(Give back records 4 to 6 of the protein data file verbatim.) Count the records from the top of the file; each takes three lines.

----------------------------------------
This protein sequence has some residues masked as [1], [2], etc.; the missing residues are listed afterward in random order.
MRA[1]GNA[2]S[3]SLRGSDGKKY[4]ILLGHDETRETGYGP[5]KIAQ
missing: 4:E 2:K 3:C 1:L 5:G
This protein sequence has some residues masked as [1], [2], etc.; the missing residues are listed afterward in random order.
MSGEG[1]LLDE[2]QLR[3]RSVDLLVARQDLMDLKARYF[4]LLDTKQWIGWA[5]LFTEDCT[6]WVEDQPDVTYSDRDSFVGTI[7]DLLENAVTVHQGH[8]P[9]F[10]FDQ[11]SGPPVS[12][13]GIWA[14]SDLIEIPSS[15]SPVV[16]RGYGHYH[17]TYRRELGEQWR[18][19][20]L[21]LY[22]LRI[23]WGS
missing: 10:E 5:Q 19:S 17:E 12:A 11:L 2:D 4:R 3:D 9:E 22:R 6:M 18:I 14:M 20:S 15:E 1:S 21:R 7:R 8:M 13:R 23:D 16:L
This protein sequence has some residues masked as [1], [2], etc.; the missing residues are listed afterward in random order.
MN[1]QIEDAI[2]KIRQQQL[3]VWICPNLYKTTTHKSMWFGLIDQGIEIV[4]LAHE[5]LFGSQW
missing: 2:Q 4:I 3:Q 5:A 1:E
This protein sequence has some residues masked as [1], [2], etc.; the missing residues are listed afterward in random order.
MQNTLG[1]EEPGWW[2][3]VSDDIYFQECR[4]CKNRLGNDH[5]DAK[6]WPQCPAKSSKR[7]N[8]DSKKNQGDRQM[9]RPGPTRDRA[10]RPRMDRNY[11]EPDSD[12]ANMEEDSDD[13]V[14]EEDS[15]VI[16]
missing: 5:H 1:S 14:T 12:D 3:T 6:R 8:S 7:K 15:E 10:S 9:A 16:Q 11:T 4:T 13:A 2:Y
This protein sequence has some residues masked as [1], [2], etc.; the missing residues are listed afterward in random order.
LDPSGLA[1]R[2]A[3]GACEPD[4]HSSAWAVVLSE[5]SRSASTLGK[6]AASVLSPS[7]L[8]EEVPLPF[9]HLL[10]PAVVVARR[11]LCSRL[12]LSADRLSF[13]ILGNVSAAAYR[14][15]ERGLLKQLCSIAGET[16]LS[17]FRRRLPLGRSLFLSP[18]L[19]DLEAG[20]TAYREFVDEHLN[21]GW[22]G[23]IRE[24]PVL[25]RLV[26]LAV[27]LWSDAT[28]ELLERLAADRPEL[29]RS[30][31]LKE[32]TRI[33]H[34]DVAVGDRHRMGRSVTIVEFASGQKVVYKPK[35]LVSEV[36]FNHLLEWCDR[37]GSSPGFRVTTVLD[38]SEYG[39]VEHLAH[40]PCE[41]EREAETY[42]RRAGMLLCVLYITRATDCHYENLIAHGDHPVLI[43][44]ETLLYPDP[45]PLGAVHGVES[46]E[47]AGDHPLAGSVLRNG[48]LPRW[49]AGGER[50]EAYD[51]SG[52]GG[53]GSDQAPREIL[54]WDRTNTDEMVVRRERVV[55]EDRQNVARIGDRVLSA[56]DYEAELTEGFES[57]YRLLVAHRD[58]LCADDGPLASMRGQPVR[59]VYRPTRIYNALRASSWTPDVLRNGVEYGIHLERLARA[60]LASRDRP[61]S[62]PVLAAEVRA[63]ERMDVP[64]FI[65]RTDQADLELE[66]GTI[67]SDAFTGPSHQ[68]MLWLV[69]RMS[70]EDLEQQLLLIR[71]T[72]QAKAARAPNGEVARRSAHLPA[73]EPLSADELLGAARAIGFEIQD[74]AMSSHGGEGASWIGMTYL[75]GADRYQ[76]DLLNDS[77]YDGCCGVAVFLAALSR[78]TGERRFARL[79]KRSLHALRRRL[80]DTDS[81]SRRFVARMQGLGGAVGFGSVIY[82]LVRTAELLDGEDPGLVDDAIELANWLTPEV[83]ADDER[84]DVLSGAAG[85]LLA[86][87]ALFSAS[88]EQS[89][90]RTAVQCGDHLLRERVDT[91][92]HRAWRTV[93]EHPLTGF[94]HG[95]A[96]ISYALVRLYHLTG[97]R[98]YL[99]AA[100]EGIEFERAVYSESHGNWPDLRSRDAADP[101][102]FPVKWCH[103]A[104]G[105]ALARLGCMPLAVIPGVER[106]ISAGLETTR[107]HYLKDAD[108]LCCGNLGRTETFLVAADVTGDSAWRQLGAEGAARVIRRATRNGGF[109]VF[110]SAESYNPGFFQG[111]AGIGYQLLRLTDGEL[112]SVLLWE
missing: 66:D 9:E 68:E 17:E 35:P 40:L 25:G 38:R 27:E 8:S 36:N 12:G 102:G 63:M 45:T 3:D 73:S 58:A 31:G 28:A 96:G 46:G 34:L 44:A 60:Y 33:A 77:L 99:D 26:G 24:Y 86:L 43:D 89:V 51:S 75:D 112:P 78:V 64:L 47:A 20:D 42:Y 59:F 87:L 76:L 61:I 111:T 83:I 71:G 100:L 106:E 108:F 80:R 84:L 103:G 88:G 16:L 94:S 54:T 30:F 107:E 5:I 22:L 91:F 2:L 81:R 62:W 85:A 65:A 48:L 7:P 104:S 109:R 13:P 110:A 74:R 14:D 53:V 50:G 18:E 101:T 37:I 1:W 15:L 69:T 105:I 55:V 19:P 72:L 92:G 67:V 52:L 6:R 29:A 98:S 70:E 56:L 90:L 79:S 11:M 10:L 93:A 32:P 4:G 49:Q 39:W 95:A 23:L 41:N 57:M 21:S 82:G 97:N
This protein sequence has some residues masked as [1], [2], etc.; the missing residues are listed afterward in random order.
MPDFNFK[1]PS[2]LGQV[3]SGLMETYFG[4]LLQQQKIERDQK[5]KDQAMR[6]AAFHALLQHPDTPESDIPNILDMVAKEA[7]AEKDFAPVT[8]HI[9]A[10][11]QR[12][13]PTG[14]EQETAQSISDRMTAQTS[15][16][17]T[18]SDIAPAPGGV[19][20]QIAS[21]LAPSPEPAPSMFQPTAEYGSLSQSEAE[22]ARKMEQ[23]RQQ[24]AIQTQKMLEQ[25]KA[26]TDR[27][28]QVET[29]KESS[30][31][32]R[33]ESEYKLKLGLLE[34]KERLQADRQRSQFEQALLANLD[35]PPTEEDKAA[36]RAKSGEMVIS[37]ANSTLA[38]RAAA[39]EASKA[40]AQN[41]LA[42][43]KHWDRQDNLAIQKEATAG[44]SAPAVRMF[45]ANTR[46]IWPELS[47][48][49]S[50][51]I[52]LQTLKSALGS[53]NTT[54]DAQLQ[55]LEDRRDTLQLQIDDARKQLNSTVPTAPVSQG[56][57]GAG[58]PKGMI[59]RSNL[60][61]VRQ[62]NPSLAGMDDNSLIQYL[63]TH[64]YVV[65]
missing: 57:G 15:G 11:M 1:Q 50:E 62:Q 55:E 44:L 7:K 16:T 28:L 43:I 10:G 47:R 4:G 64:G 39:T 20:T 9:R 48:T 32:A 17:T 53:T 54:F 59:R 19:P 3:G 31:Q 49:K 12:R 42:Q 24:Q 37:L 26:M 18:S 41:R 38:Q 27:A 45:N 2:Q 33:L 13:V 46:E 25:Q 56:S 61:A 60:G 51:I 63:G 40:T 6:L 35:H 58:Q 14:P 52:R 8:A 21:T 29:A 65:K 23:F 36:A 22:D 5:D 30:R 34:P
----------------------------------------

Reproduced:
This protein sequence has some residues masked as [1], [2], etc.; the missing residues are listed afterward in random order.
MQNTLG[1]EEPGWW[2][3]VSDDIYFQECR[4]CKNRLGNDH[5]DAK[6]WPQCPAKSSKR[7]N[8]DSKKNQGDRQM[9]RPGPTRDRA[10]RPRMDRNY[11]EPDSD[12]ANMEEDSDD[13]V[14]EEDS[15]VI[16]
missing: 5:H 1:S 14:T 12:D 3:T 6:R 8:S 7:K 15:E 10:S 9:A 16:Q 11:T 4:T 13:A 2:Y
This protein sequence has some residues masked as [1], [2], etc.; the missing residues are listed afterward in random order.
LDPSGLA[1]R[2]A[3]GACEPD[4]HSSAWAVVLSE[5]SRSASTLGK[6]AASVLSPS[7]L[8]EEVPLPF[9]HLL[10]PAVVVARR[11]LCSRL[12]LSADRLSF[13]ILGNVSAAAYR[14][15]ERGLLKQLCSIAGET[16]LS[17]FRRRLPLGRSLFLSP[18]L[19]DLEAG[20]TAYREFVDEHLN[21]GW[22]G[23]IRE[24]PVL[25]RLV[26]LAV[27]LWSDAT[28]ELLERLAADRPEL[29]RS[30][31]LKE[32]TRI[33]H[34]DVAVGDRHRMGRSVTIVEFASGQKVVYKPK[35]LVSEV[36]FNHLLEWCDR[37]GSSPGFRVTTVLD[38]SEYG[39]VEHLAH[40]PCE[41]EREAETY[42]RRAGMLLCVLYITRATDCHYENLIAHGDHPVLI[43][44]ETLLYPDP[45]PLGAVHGVES[46]E[47]AGDHPLAGSVLRNG[48]LPRW[49]AGGER[50]EAYD[51]SG[52]GG[53]GSDQAPREIL[54]WDRTNTDEMVVRRERVV[55]EDRQNVARIGDRVLSA[56]DYEAELTEGFES[57]YRLLVAHRD[58]LCADDGPLASMRGQPVR[59]VYRPTRIYNALRASSWTPDVLRNGVEYGIHLERLARA[60]LASRDRP[61]S[62]PVLAAEVRA[63]ERMDVP[64]FI[65]RTDQADLELE[66]GTI[67]SDAFTGPSHQ[68]MLWLV[69]RMS[70]EDLEQQLLLIR[71]T[72]QAKAARAPNGEVARRSAHLPA[73]EPLSADELLGAARAIGFEIQD[74]AMSSHGGEGASWIGMTYL[75]GADRYQ[76]DLLNDS[77]YDGCCGVAVFLAALSR[78]TGERRFARL[79]KRSLHALRRRL[80]DTDS[81]SRRFVARMQGLGGAVGFGSVIY[82]LVRTAELLDGEDPGLVDDAIELANWLTPEV[83]ADDER[84]DVLSGAAG[85]LLA[86][87]ALFSAS[88]EQS[89][90]RTAVQCGDHLLRERVDT[91][92]HRAWRTV[93]EHPLTGF[94]HG[95]A[96]ISYALVRLYHLTG[97]R[98]YL[99]AA[100]EGIEFERAVYSESHGNWPDLRSRDAADP[101][102]FPVKWCH[103]A[104]G[105]ALARLGCMPLAVIPGVER[106]ISAGLETTR[107]HYLKDAD[108]LCCGNLGRTETFLVAADVTGDSAWRQLGAEGAARVIRRATRNGGF[109]VF[110]SAESYNPGFFQG[111]AGIGYQLLRLTDGEL[112]SVLLWE
missing: 66:D 9:E 68:E 17:E 35:P 40:L 25:G 38:R 27:E 8:S 36:N 12:G 102:G 63:M 45:T 3:D 73:S 58:A 31:G 28:A 96:G 46:G 34:L 44:A 60:Y 33:A 77:L 99:D 26:G 24:Y 86:L 43:D 89:V 51:S 75:D 112:P 78:V 64:L 47:A 20:D 42:Y 59:F 87:L 76:L 61:I 111:T 83:I 71:G 100:L 106:E 108:F 80:R 84:L 103:G 88:G 16:L 94:S 54:T 30:F 107:E 5:I 22:L 91:F 2:L 81:R 62:W 85:A 65:A 48:L 7:P 104:S 109:R 13:P 110:A 74:R 14:D 53:V 50:G 18:E 101:T 37:I 1:W 15:L 69:T 105:I 55:V 19:P 72:L 92:G 67:V 52:L 6:R 29:A 98:S 70:E 56:L 90:L 79:S 11:M 10:L 93:A 32:P 4:G 49:Q 39:W 95:A 23:L 41:N 57:M 21:S 82:G 97:N
This protein sequence has some residues masked as [1], [2], etc.; the missing residues are listed afterward in random order.
MPDFNFK[1]PS[2]LGQV[3]SGLMETYFG[4]LLQQQKIERDQK[5]KDQAMR[6]AAFHALLQHPDTPESDIPNILDMVAKEA[7]AEKDFAPVT[8]HI[9]A[10][11]QR[12][13]PTG[14]EQETAQSISDRMTAQTS[15][16][17]T[18]SDIAPAPGGV[19][20]QIAS[21]LAPSPEPAPSMFQPTAEYGSLSQSEAE[22]ARKMEQ[23]RQQ[24]AIQTQKMLEQ[25]KA[26]TDR[27][28]QVET[29]KESS[30][31][32]R[33]ESEYKLKLGLLE[34]KERLQADRQRSQFEQALLANLD[35]PPTEEDKAA[36]RAKSGEMVIS[37]ANSTLA[38]RAAA[39]EASKA[40]AQN[41]LA[42][43]KHWDRQDNLAIQKEATAG[44]SAPAVRMF[45]ANTR[46]IWPELS[47][48][49]S[50][51]I[52]LQTLKSALGS[53]NTT[54]DAQLQ[55]LEDRRDTLQLQIDDARKQLNSTVPTAPVSQG[56][57]GAG[58]PKGMI[59]RSNL[60][61]VRQ[62]NPSLAGMDDNSLIQYL[63]TH[64]YVV[65]
missing: 57:G 15:G 11:M 1:Q 50:E 62:Q 55:E 44:L 7:K 16:T 28:L 43:I 10:G 47:R 4:G 64:G 39:T 20:T 9:R 48:T 32:A 17:T 53:T 54:F 59:R 19:P 3:G 31:Q 49:K 12:R 42:Q 24:Q 37:L 26:M 18:S 41:R 38:Q 27:A 45:N 2:Q 33:L 13:V 46:E 25:Q 56:S 61:A 60:G 51:I 63:G 40:T 6:L 35:H 58:Q 14:P 52:R 8:A 21:T 29:A 65:K 23:F 36:A 22:D 5:D 30:R 34:P